To date, only five states require an operating agreement. (Not to be confused with Articles of Incorporation required by most states.) These five states are:
Although the number of states that require an operating agreement is small, having such a document will help avoid misunderstandings that could derail a business. Operating agreements help establish the roles of the members and offer a set of agreed-upon rules to help secure each member's stake in the business.
Finding the Support for Your Business
There are plenty of reasons that having a partnership agreement or operating agreement is crucial when starting a business with a colleague or multiple members. It not only helps define your business, but it helps you come up with an action plan in case of changes or unexpected events. If you have specific questions about your business case, you should seek the professional advice of a legal expert.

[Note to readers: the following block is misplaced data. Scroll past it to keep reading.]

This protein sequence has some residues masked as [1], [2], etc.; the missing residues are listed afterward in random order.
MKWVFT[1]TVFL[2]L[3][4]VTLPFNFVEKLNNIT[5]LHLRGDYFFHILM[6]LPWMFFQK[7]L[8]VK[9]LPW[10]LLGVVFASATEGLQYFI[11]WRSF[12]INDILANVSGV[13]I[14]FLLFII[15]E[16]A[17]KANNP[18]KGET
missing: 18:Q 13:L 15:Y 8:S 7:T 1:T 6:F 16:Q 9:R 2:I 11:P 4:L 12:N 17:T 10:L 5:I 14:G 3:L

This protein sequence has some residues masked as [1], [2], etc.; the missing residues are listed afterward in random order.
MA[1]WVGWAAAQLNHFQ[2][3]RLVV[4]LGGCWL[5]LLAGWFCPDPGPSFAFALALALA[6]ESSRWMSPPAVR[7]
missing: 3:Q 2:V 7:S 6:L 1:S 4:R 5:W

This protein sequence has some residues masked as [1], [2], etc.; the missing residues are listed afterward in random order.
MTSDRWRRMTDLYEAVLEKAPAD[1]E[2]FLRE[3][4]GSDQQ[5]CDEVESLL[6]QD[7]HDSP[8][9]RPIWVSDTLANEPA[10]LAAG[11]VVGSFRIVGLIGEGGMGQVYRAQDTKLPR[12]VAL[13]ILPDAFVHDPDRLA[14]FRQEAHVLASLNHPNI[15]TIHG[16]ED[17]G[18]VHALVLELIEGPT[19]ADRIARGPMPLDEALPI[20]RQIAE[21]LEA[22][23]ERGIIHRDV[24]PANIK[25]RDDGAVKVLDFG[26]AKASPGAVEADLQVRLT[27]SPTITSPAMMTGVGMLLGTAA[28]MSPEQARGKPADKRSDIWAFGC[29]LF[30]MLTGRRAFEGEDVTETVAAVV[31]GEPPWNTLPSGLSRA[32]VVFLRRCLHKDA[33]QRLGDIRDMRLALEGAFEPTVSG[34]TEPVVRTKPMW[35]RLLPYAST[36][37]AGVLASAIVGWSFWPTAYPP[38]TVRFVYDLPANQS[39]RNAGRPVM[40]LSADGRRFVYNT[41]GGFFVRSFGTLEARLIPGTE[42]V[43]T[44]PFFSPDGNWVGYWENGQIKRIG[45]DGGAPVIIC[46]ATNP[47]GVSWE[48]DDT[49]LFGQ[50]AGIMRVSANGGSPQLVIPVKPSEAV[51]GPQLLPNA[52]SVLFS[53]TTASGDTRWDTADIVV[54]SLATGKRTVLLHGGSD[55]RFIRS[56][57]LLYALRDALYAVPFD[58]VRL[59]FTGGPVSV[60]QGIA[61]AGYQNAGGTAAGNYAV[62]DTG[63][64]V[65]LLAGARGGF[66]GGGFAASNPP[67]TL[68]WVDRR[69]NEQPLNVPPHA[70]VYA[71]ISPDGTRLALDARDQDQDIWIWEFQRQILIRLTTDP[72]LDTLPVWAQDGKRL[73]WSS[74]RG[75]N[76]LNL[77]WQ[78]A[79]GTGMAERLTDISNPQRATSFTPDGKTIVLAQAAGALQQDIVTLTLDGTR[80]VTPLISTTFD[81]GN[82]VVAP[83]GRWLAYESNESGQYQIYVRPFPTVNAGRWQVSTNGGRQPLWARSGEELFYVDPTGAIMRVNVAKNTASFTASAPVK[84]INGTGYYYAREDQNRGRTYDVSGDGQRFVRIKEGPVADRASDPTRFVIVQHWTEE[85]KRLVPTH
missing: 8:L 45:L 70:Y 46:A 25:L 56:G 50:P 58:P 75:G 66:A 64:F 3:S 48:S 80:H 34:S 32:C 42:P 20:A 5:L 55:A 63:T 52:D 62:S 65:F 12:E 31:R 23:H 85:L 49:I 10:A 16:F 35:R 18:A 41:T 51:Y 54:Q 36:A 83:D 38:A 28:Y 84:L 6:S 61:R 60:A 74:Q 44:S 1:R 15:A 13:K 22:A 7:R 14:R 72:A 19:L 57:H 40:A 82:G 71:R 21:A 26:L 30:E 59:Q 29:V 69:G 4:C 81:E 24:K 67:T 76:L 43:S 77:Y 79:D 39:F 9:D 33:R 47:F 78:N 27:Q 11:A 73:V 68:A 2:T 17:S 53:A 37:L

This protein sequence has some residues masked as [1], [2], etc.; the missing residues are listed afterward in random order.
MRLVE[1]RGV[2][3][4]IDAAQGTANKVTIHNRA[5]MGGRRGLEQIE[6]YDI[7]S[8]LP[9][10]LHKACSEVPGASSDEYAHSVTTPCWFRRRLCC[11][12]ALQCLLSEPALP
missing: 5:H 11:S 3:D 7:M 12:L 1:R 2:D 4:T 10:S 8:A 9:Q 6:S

If you're ready to create a business partnership agreement or need to learn more, let the Incfile team help. We can help you customize an operating agreement for your company.
Peter Mavrikis is an author and editor with over 25 years of experience in publishing. He has worked as the Editorial Director for Barron’s Educational Series, as well as Kaplan Test Prep, where he ran the test prep, foreign language, and study guide divisions. Peter has also written several books on history, exploration, science, and technology.